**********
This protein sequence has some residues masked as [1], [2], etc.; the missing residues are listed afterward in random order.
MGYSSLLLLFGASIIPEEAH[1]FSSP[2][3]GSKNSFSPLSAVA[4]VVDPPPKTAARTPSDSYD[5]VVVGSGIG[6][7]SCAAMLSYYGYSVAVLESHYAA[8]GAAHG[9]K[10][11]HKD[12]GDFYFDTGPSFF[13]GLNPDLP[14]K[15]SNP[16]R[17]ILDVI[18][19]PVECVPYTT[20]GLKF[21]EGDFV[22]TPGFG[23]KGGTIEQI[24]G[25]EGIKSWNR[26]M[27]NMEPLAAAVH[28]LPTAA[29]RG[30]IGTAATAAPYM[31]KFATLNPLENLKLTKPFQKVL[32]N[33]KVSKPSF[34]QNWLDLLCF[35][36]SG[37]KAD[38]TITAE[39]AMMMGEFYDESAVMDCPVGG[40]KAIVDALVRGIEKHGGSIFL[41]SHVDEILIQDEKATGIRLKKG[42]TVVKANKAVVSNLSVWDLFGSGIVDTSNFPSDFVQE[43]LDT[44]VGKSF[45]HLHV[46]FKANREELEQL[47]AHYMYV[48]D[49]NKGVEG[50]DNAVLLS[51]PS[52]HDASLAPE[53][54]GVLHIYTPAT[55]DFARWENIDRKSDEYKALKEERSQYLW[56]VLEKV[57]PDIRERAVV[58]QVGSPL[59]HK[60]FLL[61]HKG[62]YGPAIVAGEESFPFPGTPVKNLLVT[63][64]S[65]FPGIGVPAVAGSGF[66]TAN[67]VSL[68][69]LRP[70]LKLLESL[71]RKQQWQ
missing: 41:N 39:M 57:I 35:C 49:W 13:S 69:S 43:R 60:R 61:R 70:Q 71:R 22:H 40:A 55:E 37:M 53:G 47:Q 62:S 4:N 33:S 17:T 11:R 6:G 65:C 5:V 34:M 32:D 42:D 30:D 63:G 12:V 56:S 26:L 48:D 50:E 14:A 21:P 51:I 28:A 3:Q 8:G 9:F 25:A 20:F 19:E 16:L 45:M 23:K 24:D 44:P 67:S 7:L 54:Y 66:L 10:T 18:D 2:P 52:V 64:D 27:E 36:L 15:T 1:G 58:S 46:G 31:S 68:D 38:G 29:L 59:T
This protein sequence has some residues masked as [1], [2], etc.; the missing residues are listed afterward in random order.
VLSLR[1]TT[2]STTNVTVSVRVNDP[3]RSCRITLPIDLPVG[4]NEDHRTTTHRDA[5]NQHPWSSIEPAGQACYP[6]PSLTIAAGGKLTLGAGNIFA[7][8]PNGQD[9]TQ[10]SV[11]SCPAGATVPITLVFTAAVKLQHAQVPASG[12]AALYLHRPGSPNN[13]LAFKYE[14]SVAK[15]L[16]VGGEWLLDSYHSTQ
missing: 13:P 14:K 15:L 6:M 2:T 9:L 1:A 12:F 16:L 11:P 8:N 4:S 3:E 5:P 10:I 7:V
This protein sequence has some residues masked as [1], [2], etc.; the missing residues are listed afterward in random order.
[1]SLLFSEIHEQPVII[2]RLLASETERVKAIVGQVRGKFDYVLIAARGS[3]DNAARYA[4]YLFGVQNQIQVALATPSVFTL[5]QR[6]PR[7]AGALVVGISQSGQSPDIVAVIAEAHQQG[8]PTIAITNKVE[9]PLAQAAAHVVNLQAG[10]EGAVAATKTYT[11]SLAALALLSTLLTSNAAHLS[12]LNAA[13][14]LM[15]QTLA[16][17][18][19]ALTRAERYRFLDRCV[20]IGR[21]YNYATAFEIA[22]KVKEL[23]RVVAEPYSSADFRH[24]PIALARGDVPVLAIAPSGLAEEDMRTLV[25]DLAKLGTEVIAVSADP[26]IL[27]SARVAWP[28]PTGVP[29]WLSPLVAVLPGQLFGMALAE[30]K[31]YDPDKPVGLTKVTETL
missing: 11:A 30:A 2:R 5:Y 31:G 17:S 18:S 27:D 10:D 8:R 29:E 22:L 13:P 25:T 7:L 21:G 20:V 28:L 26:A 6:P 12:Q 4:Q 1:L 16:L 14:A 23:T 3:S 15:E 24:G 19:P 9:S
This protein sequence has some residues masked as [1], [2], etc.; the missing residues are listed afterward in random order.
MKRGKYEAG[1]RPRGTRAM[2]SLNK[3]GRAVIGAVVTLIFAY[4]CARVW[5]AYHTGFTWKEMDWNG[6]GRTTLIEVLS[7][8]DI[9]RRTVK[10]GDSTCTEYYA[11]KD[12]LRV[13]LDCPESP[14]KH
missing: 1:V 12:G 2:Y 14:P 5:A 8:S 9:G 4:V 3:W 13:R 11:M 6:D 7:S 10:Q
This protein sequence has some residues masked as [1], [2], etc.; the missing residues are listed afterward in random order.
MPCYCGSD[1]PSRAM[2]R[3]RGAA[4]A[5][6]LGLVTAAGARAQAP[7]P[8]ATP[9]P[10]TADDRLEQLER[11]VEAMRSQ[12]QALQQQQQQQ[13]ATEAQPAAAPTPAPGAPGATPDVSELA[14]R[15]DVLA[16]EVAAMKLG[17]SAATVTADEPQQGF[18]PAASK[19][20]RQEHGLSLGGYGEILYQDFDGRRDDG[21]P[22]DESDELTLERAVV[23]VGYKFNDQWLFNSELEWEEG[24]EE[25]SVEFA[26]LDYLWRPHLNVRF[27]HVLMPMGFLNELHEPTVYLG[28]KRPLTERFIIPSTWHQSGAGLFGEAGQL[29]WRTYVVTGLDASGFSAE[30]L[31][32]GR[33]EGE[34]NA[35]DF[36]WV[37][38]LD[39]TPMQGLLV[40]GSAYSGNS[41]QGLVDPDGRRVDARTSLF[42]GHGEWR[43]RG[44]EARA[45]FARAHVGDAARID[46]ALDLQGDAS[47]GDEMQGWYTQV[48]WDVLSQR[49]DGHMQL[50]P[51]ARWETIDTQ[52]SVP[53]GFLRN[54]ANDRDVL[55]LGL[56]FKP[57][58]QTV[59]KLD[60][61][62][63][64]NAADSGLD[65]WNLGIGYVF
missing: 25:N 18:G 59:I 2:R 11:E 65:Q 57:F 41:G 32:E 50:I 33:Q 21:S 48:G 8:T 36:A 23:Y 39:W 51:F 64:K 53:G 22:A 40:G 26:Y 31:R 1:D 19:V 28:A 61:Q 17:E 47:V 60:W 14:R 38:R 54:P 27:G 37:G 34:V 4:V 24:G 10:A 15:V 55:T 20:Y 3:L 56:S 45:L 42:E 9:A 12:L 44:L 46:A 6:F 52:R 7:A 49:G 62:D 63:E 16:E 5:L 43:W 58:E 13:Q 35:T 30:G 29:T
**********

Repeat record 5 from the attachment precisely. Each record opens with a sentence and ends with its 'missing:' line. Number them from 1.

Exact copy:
This protein sequence has some residues masked as [1], [2], etc.; the missing residues are listed afterward in random order.
MPCYCGSD[1]PSRAM[2]R[3]RGAA[4]A[5][6]LGLVTAAGARAQAP[7]P[8]ATP[9]P[10]TADDRLEQLER[11]VEAMRSQ[12]QALQQQQQQQ[13]ATEAQPAAAPTPAPGAPGATPDVSELA[14]R[15]DVLA[16]EVAAMKLG[17]SAATVTADEPQQGF[18]PAASK[19][20]RQEHGLSLGGYGEILYQDFDGRRDDG[21]P[22]DESDELTLERAVV[23]VGYKFNDQWLFNSELEWEEG[24]EE[25]SVEFA[26]LDYLWRPHLNVRF[27]HVLMPMGFLNELHEPTVYLG[28]KRPLTERFIIPSTWHQSGAGLFGEAGQL[29]WRTYVVTGLDASGFSAE[30]L[31][32]GR[33]EGE[34]NA[35]DF[36]WV[37][38]LD[39]TPMQGLLV[40]GSAYSGNS[41]QGLVDPDGRRVDARTSLF[42]GHGEWR[43]RG[44]EARA[45]FARAHVGDAARID[46]ALDLQGDAS[47]GDEMQGWYTQV[48]WDVLSQR[49]DGHMQL[50]P[51]ARWETIDTQ[52]SVP[53]GFLRN[54]ANDRDVL[55]LGL[56]FKP[57][58]QTV[59]KLD[60][61][62][63][64]NAADSGLD[65]WNLGIGYVF
missing: 25:N 18:G 59:I 2:R 11:E 65:Q 57:F 41:G 32:E 50:I 33:Q 21:S 48:G 8:T 36:A 23:Y 39:W 51:F 64:K 53:G 22:A 40:G 26:Y 31:R 1:D 19:V 28:A 61:Q 17:E 47:V 60:W 14:R 38:R 54:P 27:G 37:G 34:V 4:V 24:G 10:A 15:V 55:T 20:Y 3:L 56:S 45:L 42:E 9:A 12:L 44:L 46:A 6:F 52:R 7:A 49:G 62:D 63:E 16:E 5:L 43:W 58:E 13:Q 35:T 30:G 29:T